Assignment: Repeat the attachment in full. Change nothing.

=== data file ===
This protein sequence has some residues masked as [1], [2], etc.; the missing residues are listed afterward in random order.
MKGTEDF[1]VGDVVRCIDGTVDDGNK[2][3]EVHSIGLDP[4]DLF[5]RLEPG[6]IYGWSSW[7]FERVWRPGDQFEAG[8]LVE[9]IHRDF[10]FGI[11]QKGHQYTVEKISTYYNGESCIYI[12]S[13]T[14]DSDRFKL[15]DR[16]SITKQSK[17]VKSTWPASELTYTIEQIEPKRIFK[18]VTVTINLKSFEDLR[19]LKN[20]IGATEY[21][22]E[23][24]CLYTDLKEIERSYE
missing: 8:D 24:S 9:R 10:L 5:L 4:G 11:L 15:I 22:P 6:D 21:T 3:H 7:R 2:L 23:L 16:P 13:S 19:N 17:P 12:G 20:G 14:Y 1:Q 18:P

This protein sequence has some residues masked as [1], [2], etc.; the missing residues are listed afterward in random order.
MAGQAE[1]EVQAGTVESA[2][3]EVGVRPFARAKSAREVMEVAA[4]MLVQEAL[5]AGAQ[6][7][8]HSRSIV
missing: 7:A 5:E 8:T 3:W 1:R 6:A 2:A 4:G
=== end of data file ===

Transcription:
This protein sequence has some residues masked as [1], [2], etc.; the missing residues are listed afterward in random order.
MKGTEDF[1]VGDVVRCIDGTVDDGNK[2][3]EVHSIGLDP[4]DLF[5]RLEPG[6]IYGWSSW[7]FERVWRPGDQFEAG[8]LVE[9]IHRDF[10]FGI[11]QKGHQYTVEKISTYYNGESCIYI[12]S[13]T[14]DSDRFKL[15]DR[16]SITKQSK[17]VKSTWPASELTYTIEQIEPKRIFK[18]VTVTINLKSFEDLR[19]LKN[20]IGATEY[21][22]E[23][24]CLYTDLKEIERSYE
missing: 8:D 24:S 9:R 10:L 5:L 4:G 11:L 15:I 22:P 6:D 21:T 3:H 7:R 2:L 23:L 16:P 13:S 19:N 17:P 12:G 20:G 14:Y 1:Q 18:P

This protein sequence has some residues masked as [1], [2], etc.; the missing residues are listed afterward in random order.
MAGQAE[1]EVQAGTVESA[2][3]EVGVRPFARAKSAREVMEVAA[4]MLVQEAL[5]AGAQ[6][7][8]HSRSIV
missing: 7:A 5:E 8:T 3:W 1:R 6:A 2:A 4:G